When considering the alloy specification for a cast Stainless Steel component, it is critical that the service environment in which the cast component will be deployed is taken into account. The chemical composition of the Stainless Steel alloy will determine its performance characteristics and suitability for each application. At NovaCast, we supply a wide variety of cast Stainless Steel components including those for valves and pumps used in harsh environments where heat and corrosion (both internally and externally) are important factors in component design and specification.
To be classified as a Stainless Steel in the first place, a ferrous alloy must contain a minimum of 10.5% Chromium. This is the element largely responsible for resistance to corrosion and oxidisation because it creates a passive layer that protects against further oxidisation. Other elements can be included to further refine performance characteristics including Carbon, Nitrogen, Silicon, Sulphur, Titanium, Nickel, Copper, Niobium and Molybdenum.
So What do the main Alloying Elements do?
Carbon: Improves strength and hardness of martensitic grades at higher temperatures
Chromium: Imparts a passive layer that reduces corrosion and oxidisation. Higher levels of Chromium in the alloy result in greater protection.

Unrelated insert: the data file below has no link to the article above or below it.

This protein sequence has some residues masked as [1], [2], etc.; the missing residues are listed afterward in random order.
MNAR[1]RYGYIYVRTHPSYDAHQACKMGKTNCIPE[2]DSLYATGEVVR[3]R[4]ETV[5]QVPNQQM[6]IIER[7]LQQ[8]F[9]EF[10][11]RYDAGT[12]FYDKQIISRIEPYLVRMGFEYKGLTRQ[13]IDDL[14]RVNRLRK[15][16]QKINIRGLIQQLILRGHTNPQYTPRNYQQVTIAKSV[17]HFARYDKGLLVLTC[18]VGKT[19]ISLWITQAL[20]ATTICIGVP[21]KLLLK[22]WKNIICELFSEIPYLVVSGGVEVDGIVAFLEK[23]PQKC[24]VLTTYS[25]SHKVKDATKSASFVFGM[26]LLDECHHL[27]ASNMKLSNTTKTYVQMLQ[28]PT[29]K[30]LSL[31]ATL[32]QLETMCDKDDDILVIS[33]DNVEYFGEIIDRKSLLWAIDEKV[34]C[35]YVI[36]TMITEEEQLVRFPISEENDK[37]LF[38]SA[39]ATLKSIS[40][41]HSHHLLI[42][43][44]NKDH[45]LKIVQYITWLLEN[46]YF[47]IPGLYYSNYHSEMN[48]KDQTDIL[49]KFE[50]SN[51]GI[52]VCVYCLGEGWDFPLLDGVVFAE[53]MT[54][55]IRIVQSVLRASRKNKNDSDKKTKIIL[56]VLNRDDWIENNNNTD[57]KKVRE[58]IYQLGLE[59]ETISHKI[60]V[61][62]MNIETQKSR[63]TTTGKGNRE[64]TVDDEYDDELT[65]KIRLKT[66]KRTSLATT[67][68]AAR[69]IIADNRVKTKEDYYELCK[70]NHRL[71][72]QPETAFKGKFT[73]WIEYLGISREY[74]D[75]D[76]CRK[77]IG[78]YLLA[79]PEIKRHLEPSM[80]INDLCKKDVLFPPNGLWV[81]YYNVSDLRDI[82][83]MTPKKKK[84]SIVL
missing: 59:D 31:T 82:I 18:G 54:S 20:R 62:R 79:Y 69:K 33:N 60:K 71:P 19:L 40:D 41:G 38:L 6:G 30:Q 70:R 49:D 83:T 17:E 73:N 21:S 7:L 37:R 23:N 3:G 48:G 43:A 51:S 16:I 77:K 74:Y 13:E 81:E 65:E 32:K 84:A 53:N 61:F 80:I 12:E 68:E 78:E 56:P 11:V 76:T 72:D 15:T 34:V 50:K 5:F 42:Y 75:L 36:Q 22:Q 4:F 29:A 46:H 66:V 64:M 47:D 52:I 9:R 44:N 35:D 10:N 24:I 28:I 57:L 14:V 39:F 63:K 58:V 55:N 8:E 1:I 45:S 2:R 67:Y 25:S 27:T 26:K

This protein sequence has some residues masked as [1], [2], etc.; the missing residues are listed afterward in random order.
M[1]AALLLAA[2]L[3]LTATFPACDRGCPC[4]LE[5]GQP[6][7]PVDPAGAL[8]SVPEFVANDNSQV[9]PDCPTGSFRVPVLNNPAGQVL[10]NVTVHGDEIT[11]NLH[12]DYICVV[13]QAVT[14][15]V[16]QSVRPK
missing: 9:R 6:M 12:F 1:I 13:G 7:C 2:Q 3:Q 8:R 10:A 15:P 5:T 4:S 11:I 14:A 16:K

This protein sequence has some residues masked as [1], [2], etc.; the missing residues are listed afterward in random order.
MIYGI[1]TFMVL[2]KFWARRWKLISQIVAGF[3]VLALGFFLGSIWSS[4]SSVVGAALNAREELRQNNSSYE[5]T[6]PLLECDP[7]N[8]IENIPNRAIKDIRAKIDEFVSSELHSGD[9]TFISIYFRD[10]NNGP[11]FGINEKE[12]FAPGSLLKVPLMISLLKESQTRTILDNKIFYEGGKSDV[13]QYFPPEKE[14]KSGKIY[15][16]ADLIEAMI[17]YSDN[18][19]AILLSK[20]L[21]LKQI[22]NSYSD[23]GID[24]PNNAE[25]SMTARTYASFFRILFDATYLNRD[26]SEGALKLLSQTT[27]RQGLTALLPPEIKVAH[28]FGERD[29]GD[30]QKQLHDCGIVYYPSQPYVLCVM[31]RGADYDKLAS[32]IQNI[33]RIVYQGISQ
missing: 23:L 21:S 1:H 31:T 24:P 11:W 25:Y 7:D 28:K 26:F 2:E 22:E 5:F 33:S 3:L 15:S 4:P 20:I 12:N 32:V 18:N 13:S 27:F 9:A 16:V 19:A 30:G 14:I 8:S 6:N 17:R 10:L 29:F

Molybdenum: When introduced to Stainless Steel alloys (such as CF8M and CF3M) Molybdenum improves resistance to pitting and crevice corrosion caused by Chloride attack in coastal and de-icing applications.
Nickel: An essential alloying element in the most widely used cast Stainless Steels (CF8 and CF3). It results in the formation of an “Austenitic” structure that improves strength, ductility and toughness. Improves resistance to acid attack and makes the alloy non-magnetic.
Nitrogen: In Austenitic and Duplex Stainless Steel, Nitrogen can provide better corrosion resistance and higher strength while maintaining toughness and ductility.
Manganese: Assists in de-oxidation during melting and prevents the formation of Iron Sulphide inclusions, which can cause hot cracking.
Copper: When added to austenitic Stainless Steels containing Molybdenum it improves corrosion resistance to Sulfuric Acid.
Silicon: Improves resistance to oxidation and prevents carburising at elevated temperatures in austenitic Stainless Steels.
Titanium/Niobium: Ties up Carbon and prevents inter-granular corrosion in the welded zone of ferritic grades.
Broadly speaking, Stainless Steels are classified as either heat-resistant or corrosion resistant, with the carbon-content of the alloy generally dictating where they sit. All corrosion-resistant steels contain more than 11% Chromium but must also contain between 1 and 30% Nickel, this improves both ductility and strength while also improving resistance to corrosion from neutral chloride solutions and weakly oxidising acids.
Heat-resistant cast Stainless Steel must be able to operate within specification when exposed to temperatures in excess of 650°C. The chemical composition can be similar to corrosion-resistant Stainless Steels except that they contain a higher carbon content which gives greater strength at higher temperature.